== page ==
Day by day, the sun rises brilliant and bold closer to the center of the horizon. Ghostly layers of morning fog drift above row after row of tan tasseled field corn, the stalks stunted by the parching summer heat and subpar precipitation.

Teachers’ cars already sit early and stay late in school parking lots while their masters slave away in the sweltering classrooms on their own time, already preparing for the year ahead. Mothers, brothers, cousins, nieces, and nephews accompany the fortunate ones, cutting out letters for holiday bulletin boards or hanging artwork to brighten the sterile schoolroom.

Workdays and evenings repeat the same preparations at Amish parochial schools. Schoolyards get mowed, windows washed, desks and books readied, backstops repaired, all to ensure everything is a go for the teachers and scholars on day one.

The busy buzz of back to school sales replaced the monotonous cicada chorus. Youngsters were glad for both.

The Holmes County Fair is over, this year celebrating not just another successful week, but its new digs. Farmers secretly wish the county commissioners would move up the start of the fair by a month just to get the rain when it’s needed the most. It poured right on schedule.

Multi-shades of brown paint the landscape. Flowers, well watered in the morning, wilt by afternoon.

Applesauce, sweet corn, and tomatoes are canned and frozen within days of one another. There is no rest for the gardeners, chefs, and lovers of all things natural, homegrown, and home-cooked. Succotash in January is the plan.

Orange barrels multiply overnight. Everyone’s pace quickens, except in construction zones. Time is fleeting, but we can neither increase nor decrease its speed.

At night, windows are thrown open even in homes with air conditioning. The concerts of the katydids and crickets are the reward.

The Perseid meteor showers, even more spectacular this year than most, are waning, along with the lightning bugs. Nature’s fireworks announce autumn’s awakening like an opened wedding invitation.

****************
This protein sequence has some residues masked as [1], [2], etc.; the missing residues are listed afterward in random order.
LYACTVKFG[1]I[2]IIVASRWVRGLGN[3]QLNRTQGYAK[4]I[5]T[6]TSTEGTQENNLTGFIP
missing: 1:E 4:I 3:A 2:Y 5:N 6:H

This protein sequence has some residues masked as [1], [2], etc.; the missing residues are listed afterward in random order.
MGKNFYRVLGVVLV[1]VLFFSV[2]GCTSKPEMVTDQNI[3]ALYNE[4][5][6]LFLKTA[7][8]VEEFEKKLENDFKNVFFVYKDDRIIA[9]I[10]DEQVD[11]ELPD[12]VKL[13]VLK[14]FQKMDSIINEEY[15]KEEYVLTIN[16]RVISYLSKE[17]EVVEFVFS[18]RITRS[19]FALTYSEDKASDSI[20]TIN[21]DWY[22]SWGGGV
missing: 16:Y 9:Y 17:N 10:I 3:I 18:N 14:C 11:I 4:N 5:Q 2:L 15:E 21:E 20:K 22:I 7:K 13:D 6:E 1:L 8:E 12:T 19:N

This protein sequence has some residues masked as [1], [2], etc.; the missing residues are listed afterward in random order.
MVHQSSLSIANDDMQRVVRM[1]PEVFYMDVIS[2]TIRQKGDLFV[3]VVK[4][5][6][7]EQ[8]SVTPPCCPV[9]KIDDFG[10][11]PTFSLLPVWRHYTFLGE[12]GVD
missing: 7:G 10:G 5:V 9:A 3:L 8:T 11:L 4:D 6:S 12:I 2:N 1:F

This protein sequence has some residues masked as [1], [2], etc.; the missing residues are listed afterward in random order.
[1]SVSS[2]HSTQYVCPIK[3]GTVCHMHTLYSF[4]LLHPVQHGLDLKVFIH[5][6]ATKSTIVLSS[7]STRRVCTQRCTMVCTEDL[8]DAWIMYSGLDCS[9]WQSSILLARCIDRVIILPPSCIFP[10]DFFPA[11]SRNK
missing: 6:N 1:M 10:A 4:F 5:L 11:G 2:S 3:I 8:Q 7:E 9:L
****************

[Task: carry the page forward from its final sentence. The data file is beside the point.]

The boys of summer are sorting themselves out in some divisions, and bunching up in others. It’s marvelous to see the Cleveland Indians giving it ago, and those annoying Yankees not so much.

Footballers, pro, college, and high school, practice in the heat. Come playoffs, you can see the quarterback’s breath bark out the plays, we’re that close to the cold.

This year the Olympics caught the tail of summer’s dog days if one cared to watch. I chose to view the evening sky’s gold, silver, and bronze as the insects sang.

American Goldfinches, some of the last birds to incubate, escort their young to the feeders. Their thistledown nests will soon weather away in the forsythias.

August sunsets try hard to outdo the sunrises. Often the orange ball simply slinks out of sight, leaving only contrails glowing in the west.

From month’s beginning to end, nighttime quickens, too, and we wonder where both August and the summer went. They’re still here, just in shorter increments.

Despite the mini-drought, a rainbow of fruits and vegetables color local produce stands. Yellow, gold, crimson, and purple early blooming mums clash with the ubiquitous Bubblegum petunias. No one complains.

Wildfires burn out west, the result of global weirding and human intrusion on wildlife habitat. Like the drought, the fires will end though the intrusive expansions will not.

As August fades, life’s steady heartbeat thumbs its way into September. Are you ready?

Olympic sunset
Gold, silver, and bronze.

© Bruce Stambaugh 2016